Lovers Lane
Copernicus Center

Coldplay live!

| July 29, 2009

Alpine Valley, East Troy, WI
Saturday, July 25, 2009


Once in awhile, a concert comes along that is so captivating in all of its parts that after its short-lived moment, one leaves feeling brighter and more inspired than before. This past Saturday, Coldplay brought such a show — complete in flawless, live performances and luminous visuals — to Alpine Valley.

The set opened with “Life In Technicolor” as the shadows of Chris Martin, Guy Berryman, Jonny Buckland, and Will Champion were seen behind a dimly lit sheath suspended in front of the stage. As the audience echoed the song’s one, chanting lyric followed with wild applause, the band transitioned into “Violet Hill.” Martin sang with his iconic Coldplay voice, alternating between low and high pitches, as violet lights beamed on a giant backdrop of Eugéne Delacroix’s painting, “Liberty Guiding The People.” Keeping with the French theme, Martin and crew — dressed as shabby revolutionaries — played their way expertly through Viva La Vida‘s title track, on to “Cemeteries Of London” and eventually “Clocks,” which was aided by Martin’s piano expertise and a mesmerizing red-and-blue light show. “Fix You,” didn’t come soon enough for the crowd, who sang the chorus while electrifying guitar riffs from Buckland reverberated throughout the amphitheater. “Lost!” soon followed, booming in with heart-pounding drumming from Champion.

Ever generous, Coldplay soon left the glowing stage and ventured out to their fans on the lawn. Fortune smiled on the band during “The Hardest Part,” as rain poured while Martin sang, “I could feel it go down/Bittersweet I could taste in my mouth/Silver lining in the clouds.” Through the cloudburst, Coldplay proved to be the silver lining as they soothed the crowd with the ironic song, managing to bring forth smiles amid the shivers. After honoring the late Michael Jackson with a cutesy rendition of “Billie Jean,” Coldplay returned front and center to put the unforgettable final touches on the show.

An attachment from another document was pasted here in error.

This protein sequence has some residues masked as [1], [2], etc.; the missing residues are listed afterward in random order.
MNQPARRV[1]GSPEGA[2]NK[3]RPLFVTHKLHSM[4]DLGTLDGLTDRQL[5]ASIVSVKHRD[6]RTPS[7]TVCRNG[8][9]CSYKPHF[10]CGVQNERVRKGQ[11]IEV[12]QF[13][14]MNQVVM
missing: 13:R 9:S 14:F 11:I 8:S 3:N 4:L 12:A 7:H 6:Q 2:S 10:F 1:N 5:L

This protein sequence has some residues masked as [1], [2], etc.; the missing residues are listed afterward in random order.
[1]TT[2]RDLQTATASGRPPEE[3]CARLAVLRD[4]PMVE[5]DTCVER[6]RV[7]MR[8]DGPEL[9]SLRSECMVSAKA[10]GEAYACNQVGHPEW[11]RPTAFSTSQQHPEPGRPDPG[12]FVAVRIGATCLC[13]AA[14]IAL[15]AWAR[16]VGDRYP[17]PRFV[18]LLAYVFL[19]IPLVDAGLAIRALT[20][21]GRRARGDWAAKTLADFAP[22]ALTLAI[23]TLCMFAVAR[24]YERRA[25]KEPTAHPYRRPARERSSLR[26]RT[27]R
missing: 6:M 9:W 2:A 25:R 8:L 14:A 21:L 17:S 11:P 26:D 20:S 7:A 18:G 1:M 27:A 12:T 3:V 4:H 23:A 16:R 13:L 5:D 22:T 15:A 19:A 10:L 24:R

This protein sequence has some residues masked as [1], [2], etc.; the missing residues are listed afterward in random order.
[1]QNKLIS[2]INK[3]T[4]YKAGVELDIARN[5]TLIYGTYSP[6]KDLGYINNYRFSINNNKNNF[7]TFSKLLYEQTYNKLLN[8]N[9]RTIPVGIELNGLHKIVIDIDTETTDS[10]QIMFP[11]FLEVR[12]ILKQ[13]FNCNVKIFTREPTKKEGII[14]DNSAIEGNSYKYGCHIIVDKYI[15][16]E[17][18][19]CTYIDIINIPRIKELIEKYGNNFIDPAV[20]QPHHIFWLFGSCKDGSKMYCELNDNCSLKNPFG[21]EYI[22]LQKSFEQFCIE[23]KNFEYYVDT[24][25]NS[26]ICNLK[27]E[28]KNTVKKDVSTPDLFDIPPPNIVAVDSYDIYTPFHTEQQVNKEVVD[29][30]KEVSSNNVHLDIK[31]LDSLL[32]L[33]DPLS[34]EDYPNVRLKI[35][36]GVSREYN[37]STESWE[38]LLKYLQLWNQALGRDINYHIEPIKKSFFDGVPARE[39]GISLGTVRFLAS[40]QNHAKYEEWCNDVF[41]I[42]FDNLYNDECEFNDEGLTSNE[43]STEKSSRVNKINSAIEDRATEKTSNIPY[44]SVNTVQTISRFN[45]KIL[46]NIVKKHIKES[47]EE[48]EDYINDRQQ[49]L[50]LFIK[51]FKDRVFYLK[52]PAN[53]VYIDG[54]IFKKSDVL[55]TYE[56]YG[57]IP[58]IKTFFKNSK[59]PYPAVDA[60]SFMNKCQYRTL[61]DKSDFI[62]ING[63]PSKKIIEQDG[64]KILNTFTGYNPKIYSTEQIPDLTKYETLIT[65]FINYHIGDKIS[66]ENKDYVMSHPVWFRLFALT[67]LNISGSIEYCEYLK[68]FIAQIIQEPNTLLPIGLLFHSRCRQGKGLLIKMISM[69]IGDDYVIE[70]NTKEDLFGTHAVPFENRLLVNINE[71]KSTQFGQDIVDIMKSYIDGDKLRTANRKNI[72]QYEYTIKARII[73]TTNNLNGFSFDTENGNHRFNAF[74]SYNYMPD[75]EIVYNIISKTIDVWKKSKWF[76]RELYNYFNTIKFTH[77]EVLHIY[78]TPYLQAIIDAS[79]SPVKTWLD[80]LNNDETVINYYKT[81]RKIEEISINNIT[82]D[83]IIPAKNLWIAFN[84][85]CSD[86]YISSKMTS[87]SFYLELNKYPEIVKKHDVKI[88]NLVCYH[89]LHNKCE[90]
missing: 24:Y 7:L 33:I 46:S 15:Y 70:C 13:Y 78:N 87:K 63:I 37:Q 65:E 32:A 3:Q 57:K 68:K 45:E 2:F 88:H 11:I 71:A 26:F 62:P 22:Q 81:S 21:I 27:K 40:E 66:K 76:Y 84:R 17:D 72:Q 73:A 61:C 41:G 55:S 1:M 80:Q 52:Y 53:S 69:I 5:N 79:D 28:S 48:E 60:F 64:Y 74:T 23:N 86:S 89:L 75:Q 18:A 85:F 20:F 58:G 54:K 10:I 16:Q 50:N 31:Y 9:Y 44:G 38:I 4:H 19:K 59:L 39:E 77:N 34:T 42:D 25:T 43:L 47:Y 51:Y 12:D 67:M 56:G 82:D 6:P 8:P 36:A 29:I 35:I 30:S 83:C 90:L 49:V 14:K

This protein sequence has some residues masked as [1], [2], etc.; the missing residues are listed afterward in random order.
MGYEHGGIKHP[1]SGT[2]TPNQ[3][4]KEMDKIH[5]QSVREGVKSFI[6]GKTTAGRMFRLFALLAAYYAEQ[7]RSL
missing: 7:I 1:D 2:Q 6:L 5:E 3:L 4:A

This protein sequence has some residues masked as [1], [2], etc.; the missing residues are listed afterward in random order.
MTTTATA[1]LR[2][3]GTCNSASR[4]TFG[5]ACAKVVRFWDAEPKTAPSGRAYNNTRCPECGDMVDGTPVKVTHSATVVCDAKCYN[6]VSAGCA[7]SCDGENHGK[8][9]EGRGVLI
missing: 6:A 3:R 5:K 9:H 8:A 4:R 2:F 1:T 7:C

From start to finish, the band’s performance of “Lovers In Japan” was a rush of chiming melodies, flashing lights, and spinning colors all blended together into a cheerful symphony. It began with echoing plunks from Martin’s piano prompting fellow band members to fall, with perfect unison, into their allotted parts in the upbeat song. Then, when the chorus came each time, billows of paper butterflies in all colors fell from every corner of the pavilion ceiling. Fireworks flashed on the video screens and the audience became a sea of laughter and up-stretched hands, eagerly grasping at a new, welcomed rain. The butterflies seemed endless, as did Coldplay’s ability to please. Not once did they falter in their music or the loving attitude they extended to their fans. The entire set was a breathtaking spectacle — a beautiful blend of music and aesthetics intended to leave those in attendance with hearts aflutter. And, just when you thought you couldn’t love them more, they gave you a free CD at the door. It was epic. It was revolutionary. It was Coldplay.

Stephanie Sadler

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Category: Live Reviews, Weekly

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